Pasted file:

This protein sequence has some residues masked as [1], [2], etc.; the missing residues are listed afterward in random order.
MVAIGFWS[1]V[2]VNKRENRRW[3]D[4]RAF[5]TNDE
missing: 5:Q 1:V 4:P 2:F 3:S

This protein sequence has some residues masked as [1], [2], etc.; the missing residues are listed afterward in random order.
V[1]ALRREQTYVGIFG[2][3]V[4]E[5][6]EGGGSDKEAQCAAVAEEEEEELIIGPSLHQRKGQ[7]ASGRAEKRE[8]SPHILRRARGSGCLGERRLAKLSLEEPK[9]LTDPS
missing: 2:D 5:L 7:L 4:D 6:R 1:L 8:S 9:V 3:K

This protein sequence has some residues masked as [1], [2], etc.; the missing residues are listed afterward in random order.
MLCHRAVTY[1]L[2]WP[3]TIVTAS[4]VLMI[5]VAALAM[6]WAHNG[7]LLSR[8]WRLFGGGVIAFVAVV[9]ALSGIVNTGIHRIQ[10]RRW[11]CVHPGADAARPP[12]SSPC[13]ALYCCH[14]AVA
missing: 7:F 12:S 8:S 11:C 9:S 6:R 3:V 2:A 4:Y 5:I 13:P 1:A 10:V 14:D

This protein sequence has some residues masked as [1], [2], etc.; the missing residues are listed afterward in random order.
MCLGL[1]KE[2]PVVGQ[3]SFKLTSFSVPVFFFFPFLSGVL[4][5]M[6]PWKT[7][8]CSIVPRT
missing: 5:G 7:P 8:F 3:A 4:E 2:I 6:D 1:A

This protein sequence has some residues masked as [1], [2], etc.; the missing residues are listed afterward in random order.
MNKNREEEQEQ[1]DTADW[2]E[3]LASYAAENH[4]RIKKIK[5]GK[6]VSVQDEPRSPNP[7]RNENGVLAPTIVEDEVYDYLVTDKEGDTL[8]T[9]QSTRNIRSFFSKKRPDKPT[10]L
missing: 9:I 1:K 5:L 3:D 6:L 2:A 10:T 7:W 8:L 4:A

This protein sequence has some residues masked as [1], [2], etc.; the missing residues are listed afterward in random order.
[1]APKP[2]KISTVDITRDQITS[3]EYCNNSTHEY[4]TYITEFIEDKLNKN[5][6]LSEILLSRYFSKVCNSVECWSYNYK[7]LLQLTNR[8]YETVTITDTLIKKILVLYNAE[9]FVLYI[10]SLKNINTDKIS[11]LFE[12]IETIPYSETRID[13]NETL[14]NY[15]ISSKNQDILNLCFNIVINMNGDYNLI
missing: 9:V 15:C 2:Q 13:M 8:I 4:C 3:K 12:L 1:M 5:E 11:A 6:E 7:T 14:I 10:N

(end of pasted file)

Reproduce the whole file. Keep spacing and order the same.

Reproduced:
This protein sequence has some residues masked as [1], [2], etc.; the missing residues are listed afterward in random order.
MVAIGFWS[1]V[2]VNKRENRRW[3]D[4]RAF[5]TNDE
missing: 5:Q 1:V 4:P 2:F 3:S

This protein sequence has some residues masked as [1], [2], etc.; the missing residues are listed afterward in random order.
V[1]ALRREQTYVGIFG[2][3]V[4]E[5][6]EGGGSDKEAQCAAVAEEEEEELIIGPSLHQRKGQ[7]ASGRAEKRE[8]SPHILRRARGSGCLGERRLAKLSLEEPK[9]LTDPS
missing: 2:D 5:L 7:L 4:D 6:R 1:L 8:S 9:V 3:K

This protein sequence has some residues masked as [1], [2], etc.; the missing residues are listed afterward in random order.
MLCHRAVTY[1]L[2]WP[3]TIVTAS[4]VLMI[5]VAALAM[6]WAHNG[7]LLSR[8]WRLFGGGVIAFVAVV[9]ALSGIVNTGIHRIQ[10]RRW[11]CVHPGADAARPP[12]SSPC[13]ALYCCH[14]AVA
missing: 7:F 12:S 8:S 11:C 9:S 6:R 3:V 2:A 4:Y 5:I 13:P 1:A 10:V 14:D

This protein sequence has some residues masked as [1], [2], etc.; the missing residues are listed afterward in random order.
MCLGL[1]KE[2]PVVGQ[3]SFKLTSFSVPVFFFFPFLSGVL[4][5]M[6]PWKT[7][8]CSIVPRT
missing: 5:G 7:P 8:F 3:A 4:E 2:I 6:D 1:A

This protein sequence has some residues masked as [1], [2], etc.; the missing residues are listed afterward in random order.
MNKNREEEQEQ[1]DTADW[2]E[3]LASYAAENH[4]RIKKIK[5]GK[6]VSVQDEPRSPNP[7]RNENGVLAPTIVEDEVYDYLVTDKEGDTL[8]T[9]QSTRNIRSFFSKKRPDKPT[10]L
missing: 9:I 1:K 5:L 3:D 6:L 2:A 10:T 7:W 8:L 4:A

This protein sequence has some residues masked as [1], [2], etc.; the missing residues are listed afterward in random order.
[1]APKP[2]KISTVDITRDQITS[3]EYCNNSTHEY[4]TYITEFIEDKLNKN[5][6]LSEILLSRYFSKVCNSVECWSYNYK[7]LLQLTNR[8]YETVTITDTLIKKILVLYNAE[9]FVLYI[10]SLKNINTDKIS[11]LFE[12]IETIPYSETRID[13]NETL[14]NY[15]ISSKNQDILNLCFNIVINMNGDYNLI
missing: 9:V 15:C 2:Q 13:M 8:I 4:C 3:K 12:L 1:M 5:E 11:A 6:E 7:T 14:I 10:N